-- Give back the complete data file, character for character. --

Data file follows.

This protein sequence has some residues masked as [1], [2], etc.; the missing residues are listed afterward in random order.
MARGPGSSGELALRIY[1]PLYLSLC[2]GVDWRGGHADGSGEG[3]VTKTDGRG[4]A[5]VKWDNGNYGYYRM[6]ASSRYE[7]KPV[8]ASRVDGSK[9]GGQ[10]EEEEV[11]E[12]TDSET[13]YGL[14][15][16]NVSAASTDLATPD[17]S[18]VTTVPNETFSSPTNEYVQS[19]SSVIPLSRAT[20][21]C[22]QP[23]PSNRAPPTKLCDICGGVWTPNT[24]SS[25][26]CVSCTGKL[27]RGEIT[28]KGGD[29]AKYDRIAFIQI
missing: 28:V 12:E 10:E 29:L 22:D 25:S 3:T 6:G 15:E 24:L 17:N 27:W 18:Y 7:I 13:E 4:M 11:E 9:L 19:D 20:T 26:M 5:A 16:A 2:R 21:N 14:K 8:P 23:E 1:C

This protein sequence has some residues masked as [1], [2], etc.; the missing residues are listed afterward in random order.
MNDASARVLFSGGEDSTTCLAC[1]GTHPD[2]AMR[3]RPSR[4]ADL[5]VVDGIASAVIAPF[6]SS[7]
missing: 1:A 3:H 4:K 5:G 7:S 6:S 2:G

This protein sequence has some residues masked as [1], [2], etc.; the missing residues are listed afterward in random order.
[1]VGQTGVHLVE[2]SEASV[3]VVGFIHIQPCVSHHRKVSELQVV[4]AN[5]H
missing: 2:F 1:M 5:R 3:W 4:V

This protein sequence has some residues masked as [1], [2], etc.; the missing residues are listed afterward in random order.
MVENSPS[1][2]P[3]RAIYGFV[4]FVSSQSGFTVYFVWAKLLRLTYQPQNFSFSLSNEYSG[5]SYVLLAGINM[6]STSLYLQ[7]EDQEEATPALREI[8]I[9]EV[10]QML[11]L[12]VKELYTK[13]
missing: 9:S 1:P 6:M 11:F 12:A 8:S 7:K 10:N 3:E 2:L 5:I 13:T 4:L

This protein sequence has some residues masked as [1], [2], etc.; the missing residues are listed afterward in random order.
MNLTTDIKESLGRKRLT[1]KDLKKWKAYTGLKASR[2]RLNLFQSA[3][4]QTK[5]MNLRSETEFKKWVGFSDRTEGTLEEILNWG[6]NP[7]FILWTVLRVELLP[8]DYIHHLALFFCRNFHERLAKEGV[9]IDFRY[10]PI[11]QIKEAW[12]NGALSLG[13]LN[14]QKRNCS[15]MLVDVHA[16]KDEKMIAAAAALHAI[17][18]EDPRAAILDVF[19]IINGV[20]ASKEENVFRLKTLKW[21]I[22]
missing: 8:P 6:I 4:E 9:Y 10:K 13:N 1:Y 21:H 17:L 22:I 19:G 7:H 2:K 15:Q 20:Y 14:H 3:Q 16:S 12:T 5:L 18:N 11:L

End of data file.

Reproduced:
This protein sequence has some residues masked as [1], [2], etc.; the missing residues are listed afterward in random order.
MARGPGSSGELALRIY[1]PLYLSLC[2]GVDWRGGHADGSGEG[3]VTKTDGRG[4]A[5]VKWDNGNYGYYRM[6]ASSRYE[7]KPV[8]ASRVDGSK[9]GGQ[10]EEEEV[11]E[12]TDSET[13]YGL[14][15][16]NVSAASTDLATPD[17]S[18]VTTVPNETFSSPTNEYVQS[19]SSVIPLSRAT[20][21]C[22]QP[23]PSNRAPPTKLCDICGGVWTPNT[24]SS[25][26]CVSCTGKL[27]RGEIT[28]KGGD[29]AKYDRIAFIQI
missing: 28:V 12:E 10:E 29:L 22:D 25:S 3:T 6:G 15:E 24:L 17:N 27:W 18:Y 7:I 13:E 4:M 11:E 9:L 19:D 20:T 26:M 5:A 16:A 2:R 21:N 14:K 8:P 23:E 1:C

This protein sequence has some residues masked as [1], [2], etc.; the missing residues are listed afterward in random order.
MNDASARVLFSGGEDSTTCLAC[1]GTHPD[2]AMR[3]RPSR[4]ADL[5]VVDGIASAVIAPF[6]SS[7]
missing: 1:A 3:H 4:K 5:G 7:S 6:S 2:G

This protein sequence has some residues masked as [1], [2], etc.; the missing residues are listed afterward in random order.
[1]VGQTGVHLVE[2]SEASV[3]VVGFIHIQPCVSHHRKVSELQVV[4]AN[5]H
missing: 2:F 1:M 5:R 3:W 4:V

This protein sequence has some residues masked as [1], [2], etc.; the missing residues are listed afterward in random order.
MVENSPS[1][2]P[3]RAIYGFV[4]FVSSQSGFTVYFVWAKLLRLTYQPQNFSFSLSNEYSG[5]SYVLLAGINM[6]STSLYLQ[7]EDQEEATPALREI[8]I[9]EV[10]QML[11]L[12]VKELYTK[13]
missing: 9:S 1:P 6:M 11:F 12:A 8:S 7:K 10:N 3:E 2:L 5:I 13:T 4:L

This protein sequence has some residues masked as [1], [2], etc.; the missing residues are listed afterward in random order.
MNLTTDIKESLGRKRLT[1]KDLKKWKAYTGLKASR[2]RLNLFQSA[3][4]QTK[5]MNLRSETEFKKWVGFSDRTEGTLEEILNWG[6]NP[7]FILWTVLRVELLP[8]DYIHHLALFFCRNFHERLAKEGV[9]IDFRY[10]PI[11]QIKEAW[12]NGALSLG[13]LN[14]QKRNCS[15]MLVDVHA[16]KDEKMIAAAAALHAI[17][18]EDPRAAILDVF[19]IINGV[20]ASKEENVFRLKTLKW[21]I[22]
missing: 8:P 6:I 4:E 9:Y 10:K 13:N 1:Y 21:H 17:L 22:I 19:G 7:H 2:K 15:Q 20:Y 14:H 3:Q 16:S 12:T 5:L 18:N 11:L